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Re: The World's Finest Blumlein Array
« Reply #37 on: August 06, 2020, 12:23:37 PM »
Small observation. 

After I got an MKH 800 Twin and started assessing patterns in post, I found I rarely land on cardioid.  Many times something slightly in the direction of omni instead, with relatively close work.    I hacked a Neumann TLM67 into a dual output mic, and it's the same there, I usually go with wide cardioid instead, which isn't a pattern that's available on that mic, or a U87. 

Of course in this context we're talking about distant work.

Someone in the remote section at Gearslutz, in a dual output mic thread (specifically Pearl ELM-A, a mic with varying pickup pattern vertical versus horizontal), mentioned for their work they thought a toroidal pickup pattern seemed ideal, to maximize horizontal ambience while rejecting vertical ambience.  They reasoned an omni combined with a hypercardioid looking up and another looking down, both hypers polarity reversed, would create that pattern.  The OctoMic is ideally suited for that job.  You could likewise make it point to a lesser part of the horizontal spectrum. 
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Offline Gutbucket

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Re: The World's Finest Blumlein Array
« Reply #38 on: August 06, 2020, 05:23:54 PM »
Similarly in my experience with TetraMic when listening carefully while adjusting the pattern parameter, I found myself gravitating toward the sound of intermediate patterns to either side of straight cardioid.  However, because I was using it to derive a coincident stereo output rather than a mono output I almost always ended up using crossed super/hypercardioid rather than crossed subcardioid patterns in order to achieve sufficient stereo difference information for good stereo width.  Ignoring stereo aspects, the overall sound was typically very attractive with subcardioid patterns, very smooth and with somewhat improved bass response.

That preference for individual patterns to either side of cardioid, along with the overall shape of the stereo patterns in combination (the total horizontal coverage of both overlapping shapes combined, irrespective of polarity) are partly what inform my comments earlier in this thread about the value of gaining control over the directional sensitivity of the recording array in an overall sense.  Not simply at the single microphone or stereo-pair interaction level but across the entire horizontal plane.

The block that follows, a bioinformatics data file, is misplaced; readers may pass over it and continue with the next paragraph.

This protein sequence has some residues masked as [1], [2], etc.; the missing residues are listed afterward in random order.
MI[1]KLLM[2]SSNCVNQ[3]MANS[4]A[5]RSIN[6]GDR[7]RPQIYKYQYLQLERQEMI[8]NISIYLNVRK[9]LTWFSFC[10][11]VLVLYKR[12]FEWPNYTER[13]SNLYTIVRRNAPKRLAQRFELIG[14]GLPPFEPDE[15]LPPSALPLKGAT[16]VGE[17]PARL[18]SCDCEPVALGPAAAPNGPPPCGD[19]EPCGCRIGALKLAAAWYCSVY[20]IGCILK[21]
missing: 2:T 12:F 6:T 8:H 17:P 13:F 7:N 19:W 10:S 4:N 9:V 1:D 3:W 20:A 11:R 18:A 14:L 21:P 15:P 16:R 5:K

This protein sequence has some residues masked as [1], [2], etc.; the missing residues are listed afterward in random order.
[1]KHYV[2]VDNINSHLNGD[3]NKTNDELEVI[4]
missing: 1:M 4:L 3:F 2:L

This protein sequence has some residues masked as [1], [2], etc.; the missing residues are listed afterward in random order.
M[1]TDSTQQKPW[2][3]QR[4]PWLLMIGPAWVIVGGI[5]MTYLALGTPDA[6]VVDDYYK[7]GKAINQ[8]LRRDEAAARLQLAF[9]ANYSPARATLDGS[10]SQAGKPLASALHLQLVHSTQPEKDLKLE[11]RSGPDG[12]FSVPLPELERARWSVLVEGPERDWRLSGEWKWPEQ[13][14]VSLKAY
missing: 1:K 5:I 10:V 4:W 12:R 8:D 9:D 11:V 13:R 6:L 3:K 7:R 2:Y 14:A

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Offline Gutbucket

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Re: The World's Finest Blumlein Array
« Reply #39 on: August 06, 2020, 06:32:27 PM »
Someone in the remote section at Gearslutz, in a dual output mic thread (specifically Pearl ELM-A, a mic with varying pickup pattern vertical versus horizontal), mentioned for their work they thought a toroidal pickup pattern seemed ideal, to maximize horizontal ambience while rejecting vertical ambience. 

In the overall combined pattern sense mentioned in the posts above, Blumlein presents a horizontal toroid (donut/fat-inertube) shape, and crossed hypers a toroid which is ballooned out on one side more than the other, sensitive across the full horizontal plane but with increased bias toward the front.  We've discussed in other threads how blumlein has reduced sensitivity to sound arriving from both directly above and below, particularly how it might produce a somewhat more even-sounding audience portrayal by reducing sensitivity somewhat for nearby audience noise immediately surrounding the recording position when the mics are on a tall stand.

Quote
[..] They reasoned an omni combined with a hypercardioid looking up and another looking down, both hypers polarity reversed, would create that pattern.  The OctoMic is ideally suited for that job.  You could likewise make it point to a lesser part of the horizontal spectrum. 

I don't think a monopolar toroid is possible to construct that way.  Thinking through it..  Ignoring the omni microphone for the moment, if done perfectly, two summed hypers of opposite polarity pointing in opposite directions would produces a figure 8 response.  The omni component of the hypers is subtractive and cancels out, while the bi-directional component is additive, producing just a figure 8 oriented in the same direction as the positive polarity hyper.  Two summed hypers of the same polarity pointing in opposite directions would produce an omnidirectional response.  The omni components then sum, and the figure 8 components cancel out.   That remaining omni component from both hypers would have inverted polarity in comparison to the omni microphone, so the result of the full combination of all three microphone signals is theoretically a complete null.

Being 2nd order, OctoMic should actually be able to provide a toroidal monopole response, possibly by using the advanced plugins Len mentions.